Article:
Figure 1. Integrated study workflow example

Production Well

Injection Well

WOR versus Cumulative Oil

Hall Plot

Figure 2. Traditional waterflood diagnostic plots

SPE 84414

Figure 3. Theoretical waterflood recovery from conceptual model Figure 6. Field example and model match for a well with a rapidly increasing WOR

Figure 4. Field example and model match for a well with a flat WOR

Figure 7. Hall plots for injection wells showing wells grouped according to the slope of curve

High PI

High PI

Figure 5. Field example and model match for a well with a steadily increasing WOR

Figure 8. Map of showing well types from production well WOR plots and injection well Hall plots

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Field Measured Produced Water Salinity


Measure salinity, ppm (1000), Jan-Feb 2003 Fm wtr=320, Inj wtr=60
501600 501600

Model Predicted Produced Water Salinity


Model salinity, ppm (1000), Jan 2002 Fm wtr=320, Inj wtr=60

Field average= 117


496320 315 314 491040 313 312 485760 311 310 309 308 475200 307 306 305 304 464640 303 A 459360 1380000 B 185 132 189 C D E F G H I 459360 1380000 234 174 210 54 225 464640 303 A 51 71 469920 80 29 181 128 185 207 92 226 80 88 158 128 225 57 155 116 29 130 236 157 201 485760 311 310 309 308 475200 307 306 305 304 212 114 491040 313 312 171 249 496320 315 314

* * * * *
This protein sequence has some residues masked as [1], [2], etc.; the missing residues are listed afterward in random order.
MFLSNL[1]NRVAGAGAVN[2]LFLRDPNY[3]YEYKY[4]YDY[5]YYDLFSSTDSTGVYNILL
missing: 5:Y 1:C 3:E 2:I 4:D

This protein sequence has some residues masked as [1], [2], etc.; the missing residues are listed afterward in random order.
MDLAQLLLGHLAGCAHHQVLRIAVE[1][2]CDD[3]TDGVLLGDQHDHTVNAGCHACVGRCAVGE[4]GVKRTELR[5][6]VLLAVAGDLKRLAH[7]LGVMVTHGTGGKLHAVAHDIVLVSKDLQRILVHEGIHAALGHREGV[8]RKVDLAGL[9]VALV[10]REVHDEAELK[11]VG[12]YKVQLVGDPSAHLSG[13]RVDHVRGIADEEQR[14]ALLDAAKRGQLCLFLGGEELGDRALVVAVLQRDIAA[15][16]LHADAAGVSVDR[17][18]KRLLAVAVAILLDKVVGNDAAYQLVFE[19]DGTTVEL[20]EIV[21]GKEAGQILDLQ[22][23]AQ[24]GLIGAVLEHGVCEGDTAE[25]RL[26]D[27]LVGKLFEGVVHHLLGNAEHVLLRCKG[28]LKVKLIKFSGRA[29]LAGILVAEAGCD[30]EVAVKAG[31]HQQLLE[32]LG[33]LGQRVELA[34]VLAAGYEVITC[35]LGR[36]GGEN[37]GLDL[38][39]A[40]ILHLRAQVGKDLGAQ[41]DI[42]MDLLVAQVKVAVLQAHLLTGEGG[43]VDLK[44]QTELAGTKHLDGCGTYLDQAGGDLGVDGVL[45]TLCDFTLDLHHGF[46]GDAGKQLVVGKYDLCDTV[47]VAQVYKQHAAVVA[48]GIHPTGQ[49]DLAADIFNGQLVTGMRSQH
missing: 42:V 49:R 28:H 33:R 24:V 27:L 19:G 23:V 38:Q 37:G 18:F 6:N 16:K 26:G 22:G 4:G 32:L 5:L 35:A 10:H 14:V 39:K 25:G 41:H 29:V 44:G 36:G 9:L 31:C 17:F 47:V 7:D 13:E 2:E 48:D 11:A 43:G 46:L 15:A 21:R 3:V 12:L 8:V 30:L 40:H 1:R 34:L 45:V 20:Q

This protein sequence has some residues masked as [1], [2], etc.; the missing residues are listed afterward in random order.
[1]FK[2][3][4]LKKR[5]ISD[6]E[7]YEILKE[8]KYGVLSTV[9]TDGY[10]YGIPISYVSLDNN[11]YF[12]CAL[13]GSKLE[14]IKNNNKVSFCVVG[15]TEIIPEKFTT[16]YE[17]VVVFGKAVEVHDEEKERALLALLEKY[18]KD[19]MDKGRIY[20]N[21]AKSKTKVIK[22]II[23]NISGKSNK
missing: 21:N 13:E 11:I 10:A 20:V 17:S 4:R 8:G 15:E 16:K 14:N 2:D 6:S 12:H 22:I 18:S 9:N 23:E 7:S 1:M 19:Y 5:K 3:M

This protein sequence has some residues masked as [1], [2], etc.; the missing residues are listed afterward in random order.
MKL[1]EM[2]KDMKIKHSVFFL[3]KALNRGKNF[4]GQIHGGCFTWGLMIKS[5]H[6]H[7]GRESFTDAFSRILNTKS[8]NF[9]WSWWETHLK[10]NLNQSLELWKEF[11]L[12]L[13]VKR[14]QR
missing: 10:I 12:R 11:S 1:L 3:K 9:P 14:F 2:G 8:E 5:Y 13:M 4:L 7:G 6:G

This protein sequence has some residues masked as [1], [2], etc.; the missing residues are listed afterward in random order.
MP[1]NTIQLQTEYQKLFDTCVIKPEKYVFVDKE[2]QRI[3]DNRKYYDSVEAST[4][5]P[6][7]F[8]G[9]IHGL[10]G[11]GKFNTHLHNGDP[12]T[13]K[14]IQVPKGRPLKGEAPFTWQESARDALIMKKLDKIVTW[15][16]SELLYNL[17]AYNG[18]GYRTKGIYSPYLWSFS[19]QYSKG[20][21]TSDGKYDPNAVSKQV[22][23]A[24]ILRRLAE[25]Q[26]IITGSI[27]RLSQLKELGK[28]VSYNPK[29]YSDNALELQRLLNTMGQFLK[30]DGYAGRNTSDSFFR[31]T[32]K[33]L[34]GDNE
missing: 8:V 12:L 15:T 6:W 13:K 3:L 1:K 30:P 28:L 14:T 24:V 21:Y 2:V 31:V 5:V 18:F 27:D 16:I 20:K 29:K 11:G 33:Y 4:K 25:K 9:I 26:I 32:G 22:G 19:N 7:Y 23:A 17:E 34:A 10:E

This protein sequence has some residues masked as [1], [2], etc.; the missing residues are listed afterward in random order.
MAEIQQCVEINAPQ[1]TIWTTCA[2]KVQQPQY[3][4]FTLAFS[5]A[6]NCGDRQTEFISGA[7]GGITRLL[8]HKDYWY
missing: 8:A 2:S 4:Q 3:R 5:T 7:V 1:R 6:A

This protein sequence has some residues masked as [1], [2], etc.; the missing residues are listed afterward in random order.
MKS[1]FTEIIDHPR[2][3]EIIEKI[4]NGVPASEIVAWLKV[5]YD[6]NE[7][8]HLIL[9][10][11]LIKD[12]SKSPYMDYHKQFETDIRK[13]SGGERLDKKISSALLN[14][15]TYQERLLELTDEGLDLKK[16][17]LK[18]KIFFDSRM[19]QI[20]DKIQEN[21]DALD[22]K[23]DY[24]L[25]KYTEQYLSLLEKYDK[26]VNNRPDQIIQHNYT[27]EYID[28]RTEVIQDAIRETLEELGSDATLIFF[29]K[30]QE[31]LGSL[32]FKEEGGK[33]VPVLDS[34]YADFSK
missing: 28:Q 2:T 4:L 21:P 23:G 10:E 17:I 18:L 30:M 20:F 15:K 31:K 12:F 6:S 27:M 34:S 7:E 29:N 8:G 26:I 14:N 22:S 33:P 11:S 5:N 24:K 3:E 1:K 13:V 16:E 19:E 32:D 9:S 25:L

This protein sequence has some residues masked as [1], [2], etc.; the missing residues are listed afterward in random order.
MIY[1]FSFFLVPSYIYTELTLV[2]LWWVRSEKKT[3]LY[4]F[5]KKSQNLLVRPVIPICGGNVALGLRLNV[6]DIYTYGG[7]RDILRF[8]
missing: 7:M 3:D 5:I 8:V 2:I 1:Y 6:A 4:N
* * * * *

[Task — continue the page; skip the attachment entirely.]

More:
Field average= 158


318 294

137

176

480480

480480

290 150 127 125 198 237 211 91 168 157 255 91 80 130 175 110 138 236 95 149 102 135 258 240 124 B C D E F G H I 270 130 95 156 184

268

250

216

469920

1385280

1390560

1395840

1401120

1406400

1411680

1385280

1390560

1395840

1401120

1406400

1411680

Semblance (reflection continuity): black=low, white=high


Figure 9. Seismic semblance with injection well Hall plots showing correlation between shallow slope (blue dots) and dark semblance. Figure 12. Field measured and model predicted produced water salinity

Water Injection Rate, BWPD

Figure 13. Oil rate and cumulative history match Figure 10. Water injection profile log with good match in simulator

High injectivity interval left out of model

Water Injection Rate, BWPD

Figure 14. Water rate and cumulative history match Figure 11. Water injection profile log with poor match.

SPE 84414

Mobile Oil-in-Place, BO/Acre


0 30,000

1975 Initialization
Figure 15. Reservoir pressure history match

2003 Current

2030 End of Prediction

Figure 17. Mobile oil-in-place maps for initialization, current, and end of prediction

Water injection rate and cumulative

Reservoir Pressure

Oil rate and cumulative

Workover Candidates
Water rate and cumulative

Workover Candidates Perforations

Figure 16. Example of an individual well history match

Figure 18. Cross-section through field showing remaining oil saturation and possible workover candidates